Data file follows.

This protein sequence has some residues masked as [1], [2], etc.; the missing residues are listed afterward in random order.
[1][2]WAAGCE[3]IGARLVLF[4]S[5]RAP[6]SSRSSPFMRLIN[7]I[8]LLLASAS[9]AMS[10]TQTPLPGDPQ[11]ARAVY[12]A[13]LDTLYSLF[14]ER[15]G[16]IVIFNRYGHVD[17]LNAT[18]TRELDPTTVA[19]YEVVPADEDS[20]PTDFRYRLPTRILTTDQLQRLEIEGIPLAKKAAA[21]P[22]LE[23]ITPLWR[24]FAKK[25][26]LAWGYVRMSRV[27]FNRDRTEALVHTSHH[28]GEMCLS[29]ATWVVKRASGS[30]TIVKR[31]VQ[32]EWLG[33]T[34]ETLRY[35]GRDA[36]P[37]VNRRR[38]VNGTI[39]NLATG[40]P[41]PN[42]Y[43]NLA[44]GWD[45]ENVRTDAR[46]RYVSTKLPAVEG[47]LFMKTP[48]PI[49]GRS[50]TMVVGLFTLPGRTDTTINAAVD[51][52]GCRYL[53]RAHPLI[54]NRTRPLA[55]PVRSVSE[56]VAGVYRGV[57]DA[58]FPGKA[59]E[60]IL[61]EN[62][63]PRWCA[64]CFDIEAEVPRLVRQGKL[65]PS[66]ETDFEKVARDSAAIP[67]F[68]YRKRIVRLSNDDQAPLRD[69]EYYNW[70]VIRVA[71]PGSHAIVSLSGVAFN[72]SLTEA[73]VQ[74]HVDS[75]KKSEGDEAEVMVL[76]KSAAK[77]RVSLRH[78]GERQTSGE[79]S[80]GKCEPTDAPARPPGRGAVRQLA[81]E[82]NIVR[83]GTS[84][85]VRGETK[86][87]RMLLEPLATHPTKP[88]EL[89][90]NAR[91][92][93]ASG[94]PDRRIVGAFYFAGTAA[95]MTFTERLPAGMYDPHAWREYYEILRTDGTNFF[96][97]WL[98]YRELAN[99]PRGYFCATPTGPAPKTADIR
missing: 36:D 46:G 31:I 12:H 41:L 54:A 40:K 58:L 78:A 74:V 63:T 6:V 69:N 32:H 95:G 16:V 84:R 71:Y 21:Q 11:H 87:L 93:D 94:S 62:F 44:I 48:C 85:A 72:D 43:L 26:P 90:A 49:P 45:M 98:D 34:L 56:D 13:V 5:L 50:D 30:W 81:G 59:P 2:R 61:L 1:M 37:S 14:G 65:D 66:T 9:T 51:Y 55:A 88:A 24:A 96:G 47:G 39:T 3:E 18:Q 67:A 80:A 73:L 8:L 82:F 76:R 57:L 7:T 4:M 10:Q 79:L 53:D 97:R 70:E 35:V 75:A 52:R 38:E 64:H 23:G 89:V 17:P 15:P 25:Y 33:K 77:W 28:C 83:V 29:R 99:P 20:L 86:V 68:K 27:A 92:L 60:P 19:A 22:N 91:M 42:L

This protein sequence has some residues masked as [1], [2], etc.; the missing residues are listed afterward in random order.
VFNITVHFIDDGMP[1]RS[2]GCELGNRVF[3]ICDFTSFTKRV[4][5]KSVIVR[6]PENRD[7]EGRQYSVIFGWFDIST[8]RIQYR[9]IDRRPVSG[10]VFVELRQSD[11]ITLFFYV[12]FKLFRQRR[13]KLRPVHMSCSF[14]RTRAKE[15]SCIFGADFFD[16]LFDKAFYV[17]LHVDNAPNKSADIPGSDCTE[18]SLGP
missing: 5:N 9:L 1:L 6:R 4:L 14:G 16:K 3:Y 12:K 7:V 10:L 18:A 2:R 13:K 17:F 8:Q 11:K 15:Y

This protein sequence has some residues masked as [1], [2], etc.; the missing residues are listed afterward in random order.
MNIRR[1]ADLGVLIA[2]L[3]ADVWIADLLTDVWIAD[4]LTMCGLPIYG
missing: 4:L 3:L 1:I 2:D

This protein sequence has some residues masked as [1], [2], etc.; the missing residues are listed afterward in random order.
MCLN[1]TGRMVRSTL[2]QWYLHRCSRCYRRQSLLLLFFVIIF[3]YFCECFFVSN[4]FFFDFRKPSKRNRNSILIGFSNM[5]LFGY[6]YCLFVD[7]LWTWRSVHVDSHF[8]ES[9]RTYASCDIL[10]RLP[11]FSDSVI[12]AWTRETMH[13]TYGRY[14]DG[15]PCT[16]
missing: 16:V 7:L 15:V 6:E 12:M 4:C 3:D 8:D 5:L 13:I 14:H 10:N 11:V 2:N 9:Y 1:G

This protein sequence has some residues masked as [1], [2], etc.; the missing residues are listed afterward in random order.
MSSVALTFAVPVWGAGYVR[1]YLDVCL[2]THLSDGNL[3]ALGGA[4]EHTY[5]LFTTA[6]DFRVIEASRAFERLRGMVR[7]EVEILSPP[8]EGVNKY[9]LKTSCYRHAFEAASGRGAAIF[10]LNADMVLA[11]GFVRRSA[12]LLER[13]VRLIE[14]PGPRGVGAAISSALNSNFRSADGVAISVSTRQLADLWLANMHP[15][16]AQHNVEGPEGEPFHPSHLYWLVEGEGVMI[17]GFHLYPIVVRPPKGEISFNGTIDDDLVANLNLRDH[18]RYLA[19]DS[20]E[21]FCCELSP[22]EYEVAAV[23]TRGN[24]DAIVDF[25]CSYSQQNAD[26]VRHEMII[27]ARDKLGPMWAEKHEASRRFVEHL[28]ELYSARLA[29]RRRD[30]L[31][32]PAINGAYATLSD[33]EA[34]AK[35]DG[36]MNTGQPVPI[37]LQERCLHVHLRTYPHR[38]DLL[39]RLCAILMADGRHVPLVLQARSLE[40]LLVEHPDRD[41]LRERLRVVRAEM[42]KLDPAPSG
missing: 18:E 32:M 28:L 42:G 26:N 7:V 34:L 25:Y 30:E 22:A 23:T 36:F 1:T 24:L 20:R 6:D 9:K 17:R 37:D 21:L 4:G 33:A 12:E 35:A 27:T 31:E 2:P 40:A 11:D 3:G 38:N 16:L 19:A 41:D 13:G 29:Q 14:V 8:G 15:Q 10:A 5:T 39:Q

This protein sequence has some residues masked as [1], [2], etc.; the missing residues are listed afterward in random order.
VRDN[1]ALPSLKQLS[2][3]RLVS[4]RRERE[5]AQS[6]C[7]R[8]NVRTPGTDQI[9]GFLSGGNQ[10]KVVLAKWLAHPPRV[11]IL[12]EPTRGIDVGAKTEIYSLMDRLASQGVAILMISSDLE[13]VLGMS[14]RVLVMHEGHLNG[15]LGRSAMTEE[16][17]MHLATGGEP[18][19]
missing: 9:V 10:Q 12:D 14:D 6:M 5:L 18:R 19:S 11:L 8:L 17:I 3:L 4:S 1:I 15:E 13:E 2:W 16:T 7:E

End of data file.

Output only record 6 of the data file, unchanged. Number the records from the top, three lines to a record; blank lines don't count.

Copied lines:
This protein sequence has some residues masked as [1], [2], etc.; the missing residues are listed afterward in random order.
VRDN[1]ALPSLKQLS[2][3]RLVS[4]RRERE[5]AQS[6]C[7]R[8]NVRTPGTDQI[9]GFLSGGNQ[10]KVVLAKWLAHPPRV[11]IL[12]EPTRGIDVGAKTEIYSLMDRLASQGVAILMISSDLE[13]VLGMS[14]RVLVMHEGHLNG[15]LGRSAMTEE[16][17]MHLATGGEP[18][19]
missing: 9:V 10:Q 12:D 14:D 6:M 5:L 18:R 19:S 11:L 8:L 17:I 3:L 4:S 1:I 15:E 13:E 2:W 16:T 7:E